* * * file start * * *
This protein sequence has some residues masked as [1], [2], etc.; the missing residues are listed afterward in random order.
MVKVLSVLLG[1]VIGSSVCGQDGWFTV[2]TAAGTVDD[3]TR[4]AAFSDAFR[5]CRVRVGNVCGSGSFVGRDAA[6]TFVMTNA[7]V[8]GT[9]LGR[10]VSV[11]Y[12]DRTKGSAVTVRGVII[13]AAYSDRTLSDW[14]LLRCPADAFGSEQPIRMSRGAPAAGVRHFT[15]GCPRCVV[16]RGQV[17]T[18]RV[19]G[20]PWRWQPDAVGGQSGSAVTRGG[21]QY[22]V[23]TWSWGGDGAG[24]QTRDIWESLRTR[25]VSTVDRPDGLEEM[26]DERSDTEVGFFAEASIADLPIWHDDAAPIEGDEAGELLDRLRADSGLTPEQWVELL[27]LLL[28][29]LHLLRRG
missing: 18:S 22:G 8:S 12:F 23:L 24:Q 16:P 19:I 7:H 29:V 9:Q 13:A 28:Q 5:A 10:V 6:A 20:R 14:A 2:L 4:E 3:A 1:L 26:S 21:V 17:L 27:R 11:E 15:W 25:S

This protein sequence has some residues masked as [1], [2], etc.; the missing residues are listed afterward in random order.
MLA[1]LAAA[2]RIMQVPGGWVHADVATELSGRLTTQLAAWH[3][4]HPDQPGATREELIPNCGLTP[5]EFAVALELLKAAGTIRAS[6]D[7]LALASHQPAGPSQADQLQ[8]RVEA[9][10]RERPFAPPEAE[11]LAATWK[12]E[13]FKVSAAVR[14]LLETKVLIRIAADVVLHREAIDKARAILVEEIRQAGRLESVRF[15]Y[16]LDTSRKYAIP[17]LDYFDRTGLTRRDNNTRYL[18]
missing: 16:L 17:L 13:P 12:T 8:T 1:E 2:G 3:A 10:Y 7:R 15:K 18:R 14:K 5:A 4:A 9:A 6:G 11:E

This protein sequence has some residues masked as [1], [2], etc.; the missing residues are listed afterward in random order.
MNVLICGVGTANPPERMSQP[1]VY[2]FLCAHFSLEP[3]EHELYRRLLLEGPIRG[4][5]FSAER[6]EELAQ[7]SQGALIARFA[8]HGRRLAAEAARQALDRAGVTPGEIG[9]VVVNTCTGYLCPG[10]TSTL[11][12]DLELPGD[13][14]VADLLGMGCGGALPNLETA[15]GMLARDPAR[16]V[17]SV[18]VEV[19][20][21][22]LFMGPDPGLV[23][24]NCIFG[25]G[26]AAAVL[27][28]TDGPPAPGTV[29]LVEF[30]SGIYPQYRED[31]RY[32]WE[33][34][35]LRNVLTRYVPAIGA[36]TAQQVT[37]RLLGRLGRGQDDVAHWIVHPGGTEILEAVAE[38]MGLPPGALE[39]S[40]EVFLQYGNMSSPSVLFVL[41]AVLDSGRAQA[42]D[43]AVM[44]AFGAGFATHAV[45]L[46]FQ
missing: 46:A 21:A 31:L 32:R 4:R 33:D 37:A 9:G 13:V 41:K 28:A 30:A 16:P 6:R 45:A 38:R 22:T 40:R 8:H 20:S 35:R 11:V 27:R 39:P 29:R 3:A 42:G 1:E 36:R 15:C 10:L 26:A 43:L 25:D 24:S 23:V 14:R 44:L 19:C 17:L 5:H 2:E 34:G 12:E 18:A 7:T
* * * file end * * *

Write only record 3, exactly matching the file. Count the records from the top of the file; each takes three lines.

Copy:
This protein sequence has some residues masked as [1], [2], etc.; the missing residues are listed afterward in random order.
MNVLICGVGTANPPERMSQP[1]VY[2]FLCAHFSLEP[3]EHELYRRLLLEGPIRG[4][5]FSAER[6]EELAQ[7]SQGALIARFA[8]HGRRLAAEAARQALDRAGVTPGEIG[9]VVVNTCTGYLCPG[10]TSTL[11][12]DLELPGD[13][14]VADLLGMGCGGALPNLETA[15]GMLARDPAR[16]V[17]SV[18]VEV[19][20][21][22]LFMGPDPGLV[23][24]NCIFG[25]G[26]AAAVL[27][28]TDGPPAPGTV[29]LVEF[30]SGIYPQYRED[31]RY[32]WE[33][34][35]LRNVLTRYVPAIGA[36]TAQQVT[37]RLLGRLGRGQDDVAHWIVHPGGTEILEAVAE[38]MGLPPGALE[39]S[40]EVFLQYGNMSSPSVLFVL[41]AVLDSGRAQA[42]D[43]AVM[44]AFGAGFATHAV[45]L[46]FQ
missing: 46:A 21:A 31:L 32:R 4:R 33:D 37:A 9:G 13:V 41:K 28:A 30:A 16:P 6:R 45:A 38:R 22:T 40:R 8:H 20:S 35:R 11:V 27:R 39:P 29:R 3:A 42:G 1:E 36:R 15:C 10:L 26:A 43:L 25:D 24:S 23:V 14:R 44:L 19:C 17:L 5:H 2:E 34:G 12:E 18:A 7:T